This post may contain affiliate links and CorporetteMoms may earn commissions for purchases made through links in this post. As an Amazon Associate, I earn from qualifying purchases.
Here’s something we haven’t discussed: snow days… and working parents. In the midst of this week’s “bombcyclone” winter storm (hmm, how does that compare to “Snowmageddon” or “Snowpocalypse“?), we thought we’d share some tips on how to deal with a snow day as a working parent.
All along the East Coast today, flights are being canceled, power outages are striking, and… schools are closing. Sure, it can be nice to spend a surprise day with your kids, but more often than not for working parents, that 5:00 a.m. school notification prompts more of a “Damn!” than a “Yay!” What about that important meeting or presentation or project (or all of the above) that was on your schedule? What about those errands you were going to run on your lunch break, gloriously sans kids?
Perhaps your nanny or other backup childcare caregiver can make it to your house despite the snow, or maybe a grandparent can help out — or your partner can take one for the team. But when your nanny’s stuck at home because the plow company is nowhere to be found, or your mother-in-law doesn’t want to drive in a blizzard, or it was your spouse’s turn last time and now you’re up … what do you do?
Here are a few ways to (try to) be more productive when your kids are home unexpectedly — and to generally cope with a snow day as a working mom:
1. Make a plan with your partner about who will stay home for snow days — whether you’ll take them all, or they will, or if you’ll alternate, or if you’ll just decide that morning. This issue is definitely better to discuss ahead of time rather than end up bickering about it at 6:00 a.m. and inadvertently launching an ill-timed discussion on how the two of you should divide parenting duties.
2. Structure your day to conserve your energy and focus. Focus on your morning tasks first, and make sure to save enough energy to tackle work later on that has to be finished by the end of the day. Also, choose the time of day when screentime will be your savior — during your unavoidable conference call, for example (so that this doesn’t happen to you). If you can, schedule times to, say, play a board game with your kids or have hot chocolate together, and that way if they won’t leave you alone during your crunch time, you can remind them, “Don’t forget, we’re all going to play together in an hour, but I need to work right now.”
3. Have some tricks up your sleeve. If you have avid readers, keep a couple of new books on hand that you can surprise them with and hopefully get rewarded with a peaceful half-hour or hour … or if you’re lucky and have an older kid, maybe even hours, plural. (Harry Potter and the Deathly Hallows, anyone?) If your kids aren’t old enough to read, or tend to prefer other activities, this is a great to break out new coloring books or one of those 1,000-piece Lego sets (only if your kid is old enough to put them together all by herself; otherwise you’ll soon find yourself in a world of pain). Go wild and rent a not-included-with-Amazon-Prime movie (like Wall-E) for $3.99, download a new educational (or mindless!) app for your kid, or schedule a time for him to FaceTime with Grandma and Grandpa.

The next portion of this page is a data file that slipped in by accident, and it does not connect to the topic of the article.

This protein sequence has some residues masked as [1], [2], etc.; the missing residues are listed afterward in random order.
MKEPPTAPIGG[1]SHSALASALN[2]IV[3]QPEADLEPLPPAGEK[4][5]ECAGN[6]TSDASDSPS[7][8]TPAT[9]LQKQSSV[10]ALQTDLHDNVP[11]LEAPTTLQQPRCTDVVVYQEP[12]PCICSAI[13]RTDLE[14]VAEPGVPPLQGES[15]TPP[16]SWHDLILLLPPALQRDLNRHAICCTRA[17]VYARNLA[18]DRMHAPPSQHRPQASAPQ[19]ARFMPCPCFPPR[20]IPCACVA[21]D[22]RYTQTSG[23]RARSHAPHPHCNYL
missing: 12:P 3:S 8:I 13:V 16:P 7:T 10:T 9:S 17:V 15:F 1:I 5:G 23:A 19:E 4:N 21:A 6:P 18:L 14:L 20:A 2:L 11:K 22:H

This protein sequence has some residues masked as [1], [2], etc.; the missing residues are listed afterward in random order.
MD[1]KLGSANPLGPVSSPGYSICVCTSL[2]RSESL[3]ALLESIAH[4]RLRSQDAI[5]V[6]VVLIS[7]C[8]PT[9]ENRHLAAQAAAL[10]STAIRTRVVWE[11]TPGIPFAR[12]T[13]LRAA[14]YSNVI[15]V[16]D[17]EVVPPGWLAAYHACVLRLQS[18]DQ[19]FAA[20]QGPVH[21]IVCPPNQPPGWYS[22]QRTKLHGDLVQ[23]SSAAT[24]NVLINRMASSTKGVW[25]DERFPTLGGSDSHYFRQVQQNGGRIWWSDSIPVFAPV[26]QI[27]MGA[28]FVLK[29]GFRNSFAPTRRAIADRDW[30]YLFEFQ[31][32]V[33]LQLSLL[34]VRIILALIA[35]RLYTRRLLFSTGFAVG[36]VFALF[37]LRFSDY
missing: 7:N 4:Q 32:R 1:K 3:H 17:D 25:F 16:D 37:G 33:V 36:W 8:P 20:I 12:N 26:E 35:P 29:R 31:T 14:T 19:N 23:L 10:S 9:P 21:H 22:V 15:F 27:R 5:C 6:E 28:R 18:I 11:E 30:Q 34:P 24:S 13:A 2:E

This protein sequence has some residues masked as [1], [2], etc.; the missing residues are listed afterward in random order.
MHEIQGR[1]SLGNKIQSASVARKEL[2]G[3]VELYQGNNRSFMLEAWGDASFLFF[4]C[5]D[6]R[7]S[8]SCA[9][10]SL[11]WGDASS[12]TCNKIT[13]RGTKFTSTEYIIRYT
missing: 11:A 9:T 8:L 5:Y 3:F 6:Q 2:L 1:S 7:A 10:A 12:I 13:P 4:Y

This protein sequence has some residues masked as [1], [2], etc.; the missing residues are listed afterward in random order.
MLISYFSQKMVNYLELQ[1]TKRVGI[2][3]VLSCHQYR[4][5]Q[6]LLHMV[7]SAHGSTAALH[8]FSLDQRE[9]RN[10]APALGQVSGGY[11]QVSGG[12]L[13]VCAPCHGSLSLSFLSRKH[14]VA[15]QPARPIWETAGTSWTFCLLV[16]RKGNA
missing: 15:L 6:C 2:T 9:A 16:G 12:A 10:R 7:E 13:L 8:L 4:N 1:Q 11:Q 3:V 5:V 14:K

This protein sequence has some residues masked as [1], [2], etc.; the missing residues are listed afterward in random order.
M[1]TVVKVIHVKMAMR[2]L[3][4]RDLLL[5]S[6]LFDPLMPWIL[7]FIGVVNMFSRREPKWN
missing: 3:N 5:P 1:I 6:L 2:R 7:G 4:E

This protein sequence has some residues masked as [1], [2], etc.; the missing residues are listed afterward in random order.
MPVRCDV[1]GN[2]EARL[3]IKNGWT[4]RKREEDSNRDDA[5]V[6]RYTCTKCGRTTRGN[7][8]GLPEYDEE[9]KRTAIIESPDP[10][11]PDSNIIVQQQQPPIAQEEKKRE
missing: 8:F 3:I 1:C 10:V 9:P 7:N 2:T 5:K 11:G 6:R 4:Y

4. Don’t become a victim of Mom Guilt if you’re not exactly in your finest hour as a parent. Your kids may end up eating too much candy and not enough fruit; maybe your one-hour-a-day screentime rule gets obliterated. It’s often unavoidable when your kid has a snow day or a sick day. Rest assured that when you go back to work, you can compare notes with the other parents in the office: Maybe your kid watched three Disney movies in a row, but maybe someone else’s kid watched YouTube all day, so you can let yourself feel superior for a moment — just for a moment, until you remember that your daughter had Froot Loops and Oreos for lunch. (Mmm, anyone else suddenly craving high fructose corn syrup?)
5. If your kid is old enough for unsupervised time with a friend, set up a spontaneous playdate. It may not be safe to drive, but if your kid has neighborhood friends, they can walk right over and make a snowman or play inside. Or even better, send your kid to a neighbor-kid’s house instead (jackpot!).
- Snow Day Ideas for the Work-at-Home Mom [The Work-at-Home Woman]
- The Working Parent’s Snow Day Survival Guide [Fast Company]
- 6 Ways to Maximize Productivity on a Snow Day [TIME]
- Working Parents: How to Prepare for an Unexpected Snow Day [Land O’ Moms]
So, tell us, readers: What are your thoughts on snow days and working parents? What’s your backup plan when snow days or other surprise cancellations strike? Do you use any of the strategies above? How do you make sure your critical work gets done during the day? When you can, do you simply take the snow day off to spend with your kids? And … are your kids’ schools closed tomorrow?
Picture via Stencil.